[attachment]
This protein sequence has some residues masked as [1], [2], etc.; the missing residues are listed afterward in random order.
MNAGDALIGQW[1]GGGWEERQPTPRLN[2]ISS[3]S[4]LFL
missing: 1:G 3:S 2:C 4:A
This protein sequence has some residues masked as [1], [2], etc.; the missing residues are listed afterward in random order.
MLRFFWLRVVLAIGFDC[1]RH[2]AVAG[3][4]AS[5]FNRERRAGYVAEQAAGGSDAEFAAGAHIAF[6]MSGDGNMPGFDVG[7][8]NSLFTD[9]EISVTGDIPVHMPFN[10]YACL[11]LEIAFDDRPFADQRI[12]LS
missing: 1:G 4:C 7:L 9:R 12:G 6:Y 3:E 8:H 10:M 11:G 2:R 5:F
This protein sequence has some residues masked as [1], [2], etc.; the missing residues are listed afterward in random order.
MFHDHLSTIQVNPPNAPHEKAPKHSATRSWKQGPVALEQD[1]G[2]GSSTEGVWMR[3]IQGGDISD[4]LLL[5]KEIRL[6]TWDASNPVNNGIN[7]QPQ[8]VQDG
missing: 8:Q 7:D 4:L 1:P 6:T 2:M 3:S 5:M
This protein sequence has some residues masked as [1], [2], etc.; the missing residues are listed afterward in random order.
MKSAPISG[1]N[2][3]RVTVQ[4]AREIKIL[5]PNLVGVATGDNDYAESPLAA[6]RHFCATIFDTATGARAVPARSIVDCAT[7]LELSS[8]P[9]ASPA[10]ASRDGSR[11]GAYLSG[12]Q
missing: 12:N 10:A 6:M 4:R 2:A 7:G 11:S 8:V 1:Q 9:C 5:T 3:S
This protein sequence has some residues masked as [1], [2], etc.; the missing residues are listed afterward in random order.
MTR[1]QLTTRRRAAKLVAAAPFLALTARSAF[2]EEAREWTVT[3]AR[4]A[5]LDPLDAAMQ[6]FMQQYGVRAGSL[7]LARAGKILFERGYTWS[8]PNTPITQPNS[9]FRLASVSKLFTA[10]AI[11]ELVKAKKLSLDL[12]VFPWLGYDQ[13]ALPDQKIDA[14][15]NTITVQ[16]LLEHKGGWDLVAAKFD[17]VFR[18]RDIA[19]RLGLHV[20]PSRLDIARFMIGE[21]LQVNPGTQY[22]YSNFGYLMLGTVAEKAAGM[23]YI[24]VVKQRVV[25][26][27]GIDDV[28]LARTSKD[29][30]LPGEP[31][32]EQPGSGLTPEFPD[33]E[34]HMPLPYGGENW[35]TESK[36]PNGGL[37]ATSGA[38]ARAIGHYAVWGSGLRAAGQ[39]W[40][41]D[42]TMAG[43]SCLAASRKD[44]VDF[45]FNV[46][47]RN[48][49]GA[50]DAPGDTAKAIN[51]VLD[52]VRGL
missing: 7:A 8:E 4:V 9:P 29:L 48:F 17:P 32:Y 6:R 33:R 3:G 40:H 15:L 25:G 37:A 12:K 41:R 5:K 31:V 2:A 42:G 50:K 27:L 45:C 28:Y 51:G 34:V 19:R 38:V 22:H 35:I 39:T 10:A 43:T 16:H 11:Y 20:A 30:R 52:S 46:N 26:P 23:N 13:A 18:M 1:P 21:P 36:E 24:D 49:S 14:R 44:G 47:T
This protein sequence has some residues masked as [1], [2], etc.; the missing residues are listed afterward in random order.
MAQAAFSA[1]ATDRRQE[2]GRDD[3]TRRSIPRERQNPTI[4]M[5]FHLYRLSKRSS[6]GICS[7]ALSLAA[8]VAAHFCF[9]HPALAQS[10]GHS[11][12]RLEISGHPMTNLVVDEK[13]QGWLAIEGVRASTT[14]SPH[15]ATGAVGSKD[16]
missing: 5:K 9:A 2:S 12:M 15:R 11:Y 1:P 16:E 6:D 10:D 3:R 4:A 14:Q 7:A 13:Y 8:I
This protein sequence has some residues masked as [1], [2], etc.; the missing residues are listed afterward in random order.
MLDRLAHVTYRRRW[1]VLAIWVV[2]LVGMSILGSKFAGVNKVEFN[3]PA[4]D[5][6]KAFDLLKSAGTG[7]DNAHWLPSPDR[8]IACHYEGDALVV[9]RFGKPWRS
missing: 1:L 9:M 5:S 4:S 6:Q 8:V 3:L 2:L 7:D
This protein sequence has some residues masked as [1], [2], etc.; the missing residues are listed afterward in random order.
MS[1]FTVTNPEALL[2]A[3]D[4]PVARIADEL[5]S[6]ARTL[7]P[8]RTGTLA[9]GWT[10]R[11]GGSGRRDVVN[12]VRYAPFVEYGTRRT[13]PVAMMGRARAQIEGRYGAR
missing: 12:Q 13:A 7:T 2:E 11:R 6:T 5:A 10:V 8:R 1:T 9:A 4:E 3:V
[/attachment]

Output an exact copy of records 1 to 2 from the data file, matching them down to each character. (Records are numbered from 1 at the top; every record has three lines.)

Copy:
This protein sequence has some residues masked as [1], [2], etc.; the missing residues are listed afterward in random order.
MNAGDALIGQW[1]GGGWEERQPTPRLN[2]ISS[3]S[4]LFL
missing: 1:G 3:S 2:C 4:A
This protein sequence has some residues masked as [1], [2], etc.; the missing residues are listed afterward in random order.
MLRFFWLRVVLAIGFDC[1]RH[2]AVAG[3][4]AS[5]FNRERRAGYVAEQAAGGSDAEFAAGAHIAF[6]MSGDGNMPGFDVG[7][8]NSLFTD[9]EISVTGDIPVHMPFN[10]YACL[11]LEIAFDDRPFADQRI[12]LS
missing: 1:G 4:C 7:L 9:R 12:G 6:Y 3:E 8:H 10:M 11:G 2:R 5:F